V Agent for Breakfast
Welcome to the Tiny House...
Friday, October 31, 2008
Thursday, October 30, 2008
Props for Mussolini
When someone wants to defame a politician, they invariably compare him (or her) to Hitler. This, I feel is unfair to Benito Mussolini, who was a right big asshole in his own right, I mean he was so bad his own people killed him. So next time you want to brand one of your representatives or even a neighbor a fascist, don't forget poor old Benito. Fortunately his name, sort of, seems to be making a comeback in our culture...
Labels: Facist Under Dog
Tuesday, October 28, 2008
Sunday, October 26, 2008
Moving Right Along: Focus
Boneman brought up gathering rocks in a sack, reminding me of the rock stacks I'd see outside Buddhist temples in Korea. Both achieve the same result, that is, focusing the mind on simple task that has no purpose other than to help us focus, quiet our mind and draw us inward.
I suspect that is why I enjoy cameras. It isn't so much the picture that matters as tinkering with the camera itself. The mechanics cause me to focus closely yet allow part of my mind time for quiet introspection - keeping the wild "monkey mind" that tends to jump quickly from one thing to another, carefully channeled with a motor based task. My version of mindless rock stacking. This coupled with the usual solitude of my location allows me to listen to that inner voice, to find my own way vice rely on the opinions or thoughts of others, my distillation unadulterated by the thoughts of others.
Of course this amounts to a moment here and there, eventually I must stop and press the shutter release, but cling to the moment in time where all is still as long as possible. Mind you this is only possible while taking pictures of a saguaro that has stood in one spot for literally hundreds of years, my grandson is quick and is strictly an auto-focus point and shoot kind of situation. But I envy him the fact he is his own man, relys on his own perceptions, is yet to be tainted by outside opinion and has developed the self-reliance we should all foster in ourselves.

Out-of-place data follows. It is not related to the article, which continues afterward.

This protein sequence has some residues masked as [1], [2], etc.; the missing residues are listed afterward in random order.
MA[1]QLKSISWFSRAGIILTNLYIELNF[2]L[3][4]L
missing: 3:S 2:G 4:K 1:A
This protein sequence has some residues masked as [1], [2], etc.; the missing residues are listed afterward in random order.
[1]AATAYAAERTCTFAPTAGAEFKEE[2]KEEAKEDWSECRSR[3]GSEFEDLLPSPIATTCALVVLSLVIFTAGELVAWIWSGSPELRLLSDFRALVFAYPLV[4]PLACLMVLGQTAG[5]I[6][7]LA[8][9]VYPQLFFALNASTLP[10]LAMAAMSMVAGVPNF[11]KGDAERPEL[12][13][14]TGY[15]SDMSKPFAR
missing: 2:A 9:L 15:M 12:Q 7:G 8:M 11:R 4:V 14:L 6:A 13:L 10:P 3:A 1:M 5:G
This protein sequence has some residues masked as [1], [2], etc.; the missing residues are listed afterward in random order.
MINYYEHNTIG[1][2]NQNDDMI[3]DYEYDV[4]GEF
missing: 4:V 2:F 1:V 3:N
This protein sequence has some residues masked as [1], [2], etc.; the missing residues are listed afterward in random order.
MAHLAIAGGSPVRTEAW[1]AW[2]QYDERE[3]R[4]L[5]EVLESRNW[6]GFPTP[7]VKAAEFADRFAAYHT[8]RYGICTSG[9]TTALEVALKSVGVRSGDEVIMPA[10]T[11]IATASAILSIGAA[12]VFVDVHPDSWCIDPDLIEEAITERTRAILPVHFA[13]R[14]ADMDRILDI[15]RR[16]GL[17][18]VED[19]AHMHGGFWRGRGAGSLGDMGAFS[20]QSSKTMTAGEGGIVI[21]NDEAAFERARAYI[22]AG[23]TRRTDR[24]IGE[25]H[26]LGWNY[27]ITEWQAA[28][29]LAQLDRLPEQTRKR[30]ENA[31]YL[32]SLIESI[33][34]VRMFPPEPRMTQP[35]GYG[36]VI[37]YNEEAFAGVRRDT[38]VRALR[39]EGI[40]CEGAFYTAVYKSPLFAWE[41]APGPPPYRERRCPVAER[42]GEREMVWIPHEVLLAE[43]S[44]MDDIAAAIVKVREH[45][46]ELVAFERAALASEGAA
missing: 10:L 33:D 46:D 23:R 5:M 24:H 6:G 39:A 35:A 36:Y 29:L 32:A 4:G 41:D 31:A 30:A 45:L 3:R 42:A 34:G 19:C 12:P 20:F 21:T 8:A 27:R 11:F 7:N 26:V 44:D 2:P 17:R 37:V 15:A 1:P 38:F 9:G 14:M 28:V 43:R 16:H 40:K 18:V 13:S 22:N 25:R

Mute Monday: Free Stylin' - Polka Macht Frei
Friday, October 24, 2008
I am not going to address anything that goes on in the bedroom, this is not about that type of passion, but rather about a passion for things we find in life, whether it be vocation or avocation. I have met many passionate people. My brother has a passion for bicycles, Jin for Bakery, Gnat for glass, Jewels for beading, SHE AKA K9 for painting, Ruela, GT3, and /t. for art, FairScape, unfortunatley no longer with us and Dianne for poetry. I knwo I haveleft some of you out, don;t feel disappointed - your links wouldn;t appear on my page if I didn;t feel a apssionwihtin you. but I own a piece of Gnat's glass work, one of SHE's paintings, have tasted Jin's bakery first hand, and have seen examples of Jewels beading and Ruela and /t.'s art is available to everyone. You can see their passion in their work, each piece is a piece of their soul, they have put their love of their craft, their heart if you will, into everything they produce and you can see it. Gnat and Jewels work look as though they belong in a museum, SHE's work should be hanging in galleries, Ruela's is, and /t.'s pieces are exquisite. Pink and Foam have have photo's that should grace the pages of magazines and Little Lamb is coming up fast on the inside track with her pictures. Jin's bakery tastes of the love she has put into it and if your bike is broken or you need a new one my brother will put his all into ensuring you receive only the best. Dainne and FairScape produce poetry that should be on bookshelves everywhere. Every one wiht a link here has somethign special that deserves recognition, I am writing thies hurridly so I have may have lef ta lot of you out, and the mispellngs are probably legion, but I wanted to strike while the iron was hot - I will fix things later. I also realize this may be coming off as an ad for their work and I suppose in a way it is, however, I wanted to take time to encourage you to visit their sites. Gnat in particular is holding a contest to advance his glass art, that is how I came by my piece of his work. Though a simple paper weight it sits in my front room display cabinet brcasue I can see his passion, his heart, his love of his work in the piece. He is charging nothing, seeks no monetary gain in his contest, but rather wants to share his passion wiht you, so I encourafe you to visit his site and give it a shot, if nothign else scroll through some of his past posts ot see delicate flowers, pumpkins, shells, and other fine glass work. I will insert links ot all these sites later, but for now please use the ones on my side bar.